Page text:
Backward Glass — some rad student art

I’ve already posted about what a great time I had visiting two schools a few days ago, Earl Grey Senior Public School and Cosburn Middle School.  I was made to feel very welcome by two excellent teacher-librarians, and an amazing number of eager and intelligent students.

Because I was already clogging that post with pictures,  I didn’t even mention one of the most delightful parts of my visit, which was the student artwork that I was greeted with on my arrivals at both schools.

An Earl Grey student had recreated the cover of Backward Glass in pastels, and at the end, wanted a picture of me with her work.  Here it is.

Artwork inspired by the haunting Backward Glass cover.

Artwork inspired by the haunting Backward Glass cover.

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Some guy holding an awesome recreation of the cover of Backward Glass.

 

 

 

 

 

 

 

 

 

 

 

 

 

 

 

 

 

Then at Cosburn, I was greeted by the cover again, this time rendered in chalk on double doors, and again on paper.  So a big shout-out to the talent on display at Earl Grey and Cosburn.  Thanks again for having me as a guest.

Backward Glass in chalk.

Backward Glass in chalk.

A Cosburn student's poster based on the cover of Backward Glass.

A Cosburn student’s poster based on the cover of Backward Glass.


Backward Glass: Totally Free Teacher materials

I’ll be completely up-front about this:  I want to drive sales of my first novel, Backward Glass, a time-travel adventure that’s ostensibly for the young adult market, but which I really tried to write as an enduring classic for all ages — humble, aren’t I?  But, seriously, this novel was my attempt to write the ultimate all-ages time-travel thriller.  It’s had a starred review on Kirkus (“intricate, lusciously creepy paranormal mystery”), some very nice notes from Booklist (“This debut novel will leave readers eager for more”) and Publishers Weekly (“debut novelist Lomax handles the plot’s complexities with skill”), and a boat-load of raves on Goodreads (where, as I type, it has a rating of 4.26).

So people like it.  Now I want you all to buy it.  If you’re a teacher (for around grades seven to ten) looking for a book with a male protagonist (but also a strong female deuteragonist), I want you to buy it for your whole class.  Or for just a few students in a book club.  With that last idea in mind, my wife and I (who are both teachers ourselves) have collaborated on creating some materials for teachers who would like to study Backward Glass with their students.

All of this stuff is free, free, free.  And adaptable.  I’m giving it in PDF for easy printing, and in .doc format in case you want to make changes.  If you come up with anything of your own that you would like to share, I’ll add it in here (with appropriate credit for you, naturally).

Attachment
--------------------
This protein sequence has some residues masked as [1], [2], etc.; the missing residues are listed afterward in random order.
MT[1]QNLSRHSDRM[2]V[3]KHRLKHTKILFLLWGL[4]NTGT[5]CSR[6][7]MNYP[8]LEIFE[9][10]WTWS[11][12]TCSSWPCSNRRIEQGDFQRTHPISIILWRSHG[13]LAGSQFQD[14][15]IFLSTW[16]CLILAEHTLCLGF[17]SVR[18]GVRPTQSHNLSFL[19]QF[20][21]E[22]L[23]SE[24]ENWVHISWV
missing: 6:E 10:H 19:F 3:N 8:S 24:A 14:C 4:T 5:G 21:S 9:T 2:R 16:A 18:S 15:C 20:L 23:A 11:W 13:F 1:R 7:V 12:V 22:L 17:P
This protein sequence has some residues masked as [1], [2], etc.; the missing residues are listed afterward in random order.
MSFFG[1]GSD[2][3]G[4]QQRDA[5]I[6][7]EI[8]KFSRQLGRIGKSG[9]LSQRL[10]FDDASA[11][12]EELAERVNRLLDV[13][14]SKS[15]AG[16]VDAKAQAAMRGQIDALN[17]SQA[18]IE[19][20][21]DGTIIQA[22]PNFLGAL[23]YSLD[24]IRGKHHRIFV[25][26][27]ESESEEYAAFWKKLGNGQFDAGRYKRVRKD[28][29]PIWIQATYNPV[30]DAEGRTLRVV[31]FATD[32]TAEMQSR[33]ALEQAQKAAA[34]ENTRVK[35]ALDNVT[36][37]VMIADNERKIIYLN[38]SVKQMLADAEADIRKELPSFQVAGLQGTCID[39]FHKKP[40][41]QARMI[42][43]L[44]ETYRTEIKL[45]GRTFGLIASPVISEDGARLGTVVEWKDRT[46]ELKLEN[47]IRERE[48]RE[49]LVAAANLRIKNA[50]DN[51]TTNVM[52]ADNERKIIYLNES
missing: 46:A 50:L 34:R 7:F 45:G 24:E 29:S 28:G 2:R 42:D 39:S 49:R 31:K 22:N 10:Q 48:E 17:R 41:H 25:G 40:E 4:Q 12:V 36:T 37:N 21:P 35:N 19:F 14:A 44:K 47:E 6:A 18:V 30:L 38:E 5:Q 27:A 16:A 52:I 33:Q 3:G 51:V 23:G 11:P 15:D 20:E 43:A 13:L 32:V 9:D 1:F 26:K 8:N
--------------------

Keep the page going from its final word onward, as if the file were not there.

Description PDF Word
List of characters. There is a filled-out version for teachers. If you want that, email me at dlomax100@gmail.com. Character List Character List
A list of some specialized terminology invented by the time-travellers in the novel. Again, there’s a version for teachers available by email. Backward Glass Terminology Backward Glass Terminology
A scavenger hunt of Canadian references in the text. Again, teacher’s version by email. Backward Glass Scavenger Hunt Backward Glass Scavenger Hunt
A big, giant activity package. Differentiated instruction. All kinds of mandatory and optional activities. No teacher’s version, but there are two handy-dandy rubrics for assessment. Backward Glass Activity Package Backward Glass Activity Package
Backward Glass book club questions. These are probably more for free-choice book clubs, perhaps for librarians to make available. Backward Glass – Book Club Questions Backward Glass – Book Club Questions

School visits, y’all!

I had a fantastic day today.  Exams are on at Lester B Pearson Collegiate Institute where my wife and I teach, and our principal very generously gave us permission to spend the day off-campus so that we could respond to invitations from Earl Grey Senior Public School and Cosburn Middle School to talk about Backward Glass.  When I told teacher-librarians Alice Te and Kate Tuff that I could make it, I had no idea just how much fun the whole thing would be.

Cool coincidence:  the awesome Emma Barnes, daughter of my erstwhile colleague the awesome Michael Barnes goes to Earl Grey where I visited today.  Ridiculous coincidence?  She won a book.  Why ridiculous?  She already got one at the launch.

Cool coincidence: the awesome Emma Barnes, daughter of my erstwhile colleague the awesome Michael Barnes goes to Earl Grey where I visited today. Ridiculous coincidence? She won a book.

davidlomax and alice te

Me with Alice Te, hero teacher-librarian at Earl Grey Senior Public School

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Me with crackingly awesome teacher-librarian Kate Tuff of Cosburn Middle School.

In short:  amazingly awesome fun.